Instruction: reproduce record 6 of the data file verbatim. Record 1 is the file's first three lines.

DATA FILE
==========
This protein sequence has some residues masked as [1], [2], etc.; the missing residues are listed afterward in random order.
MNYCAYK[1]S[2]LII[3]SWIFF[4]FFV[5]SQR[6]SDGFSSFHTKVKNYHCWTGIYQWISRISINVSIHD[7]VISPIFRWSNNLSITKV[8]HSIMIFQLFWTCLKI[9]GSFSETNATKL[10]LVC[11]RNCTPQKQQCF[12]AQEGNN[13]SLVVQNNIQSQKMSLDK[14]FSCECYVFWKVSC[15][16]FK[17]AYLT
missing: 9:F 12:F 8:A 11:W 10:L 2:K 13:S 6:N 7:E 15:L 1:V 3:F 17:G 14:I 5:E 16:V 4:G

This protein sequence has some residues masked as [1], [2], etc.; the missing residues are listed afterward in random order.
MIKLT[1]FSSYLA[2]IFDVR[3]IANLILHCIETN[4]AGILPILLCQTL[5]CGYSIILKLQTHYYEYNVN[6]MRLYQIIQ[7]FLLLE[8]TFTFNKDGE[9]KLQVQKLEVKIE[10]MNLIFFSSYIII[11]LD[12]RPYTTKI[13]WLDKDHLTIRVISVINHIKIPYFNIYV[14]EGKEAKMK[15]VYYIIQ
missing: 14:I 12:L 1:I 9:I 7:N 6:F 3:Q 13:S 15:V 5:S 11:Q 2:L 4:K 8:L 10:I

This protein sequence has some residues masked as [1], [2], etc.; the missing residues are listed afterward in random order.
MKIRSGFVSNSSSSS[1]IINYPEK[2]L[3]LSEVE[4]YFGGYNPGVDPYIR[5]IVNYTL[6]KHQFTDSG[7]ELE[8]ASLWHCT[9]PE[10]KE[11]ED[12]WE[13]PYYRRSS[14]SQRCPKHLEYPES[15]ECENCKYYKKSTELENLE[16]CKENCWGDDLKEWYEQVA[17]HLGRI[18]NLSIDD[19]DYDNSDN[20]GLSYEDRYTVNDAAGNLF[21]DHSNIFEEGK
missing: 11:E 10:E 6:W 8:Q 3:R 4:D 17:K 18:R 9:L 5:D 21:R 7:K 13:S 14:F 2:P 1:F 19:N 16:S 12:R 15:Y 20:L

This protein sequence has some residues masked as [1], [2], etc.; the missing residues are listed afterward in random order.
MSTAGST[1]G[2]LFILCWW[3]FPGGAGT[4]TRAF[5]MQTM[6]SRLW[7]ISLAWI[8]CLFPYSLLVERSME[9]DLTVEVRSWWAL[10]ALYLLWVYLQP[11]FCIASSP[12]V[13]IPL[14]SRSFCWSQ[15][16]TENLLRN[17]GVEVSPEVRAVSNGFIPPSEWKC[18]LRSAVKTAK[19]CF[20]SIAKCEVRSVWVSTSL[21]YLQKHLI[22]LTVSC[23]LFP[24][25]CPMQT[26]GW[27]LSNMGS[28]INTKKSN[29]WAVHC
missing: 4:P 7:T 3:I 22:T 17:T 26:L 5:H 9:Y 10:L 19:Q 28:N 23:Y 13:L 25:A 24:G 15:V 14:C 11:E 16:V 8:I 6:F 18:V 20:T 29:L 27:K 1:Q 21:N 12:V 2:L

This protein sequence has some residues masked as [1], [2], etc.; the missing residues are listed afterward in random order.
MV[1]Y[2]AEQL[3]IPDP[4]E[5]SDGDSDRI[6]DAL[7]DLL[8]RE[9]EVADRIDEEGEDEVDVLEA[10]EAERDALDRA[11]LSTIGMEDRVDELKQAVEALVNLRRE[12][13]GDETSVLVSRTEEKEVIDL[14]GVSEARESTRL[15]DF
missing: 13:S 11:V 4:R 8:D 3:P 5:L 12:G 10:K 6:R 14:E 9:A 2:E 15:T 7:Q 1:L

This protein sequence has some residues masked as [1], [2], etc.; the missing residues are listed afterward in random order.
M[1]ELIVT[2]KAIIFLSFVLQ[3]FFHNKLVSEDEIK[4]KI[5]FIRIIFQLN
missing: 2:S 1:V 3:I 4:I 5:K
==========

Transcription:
This protein sequence has some residues masked as [1], [2], etc.; the missing residues are listed afterward in random order.
M[1]ELIVT[2]KAIIFLSFVLQ[3]FFHNKLVSEDEIK[4]KI[5]FIRIIFQLN
missing: 2:S 1:V 3:I 4:I 5:K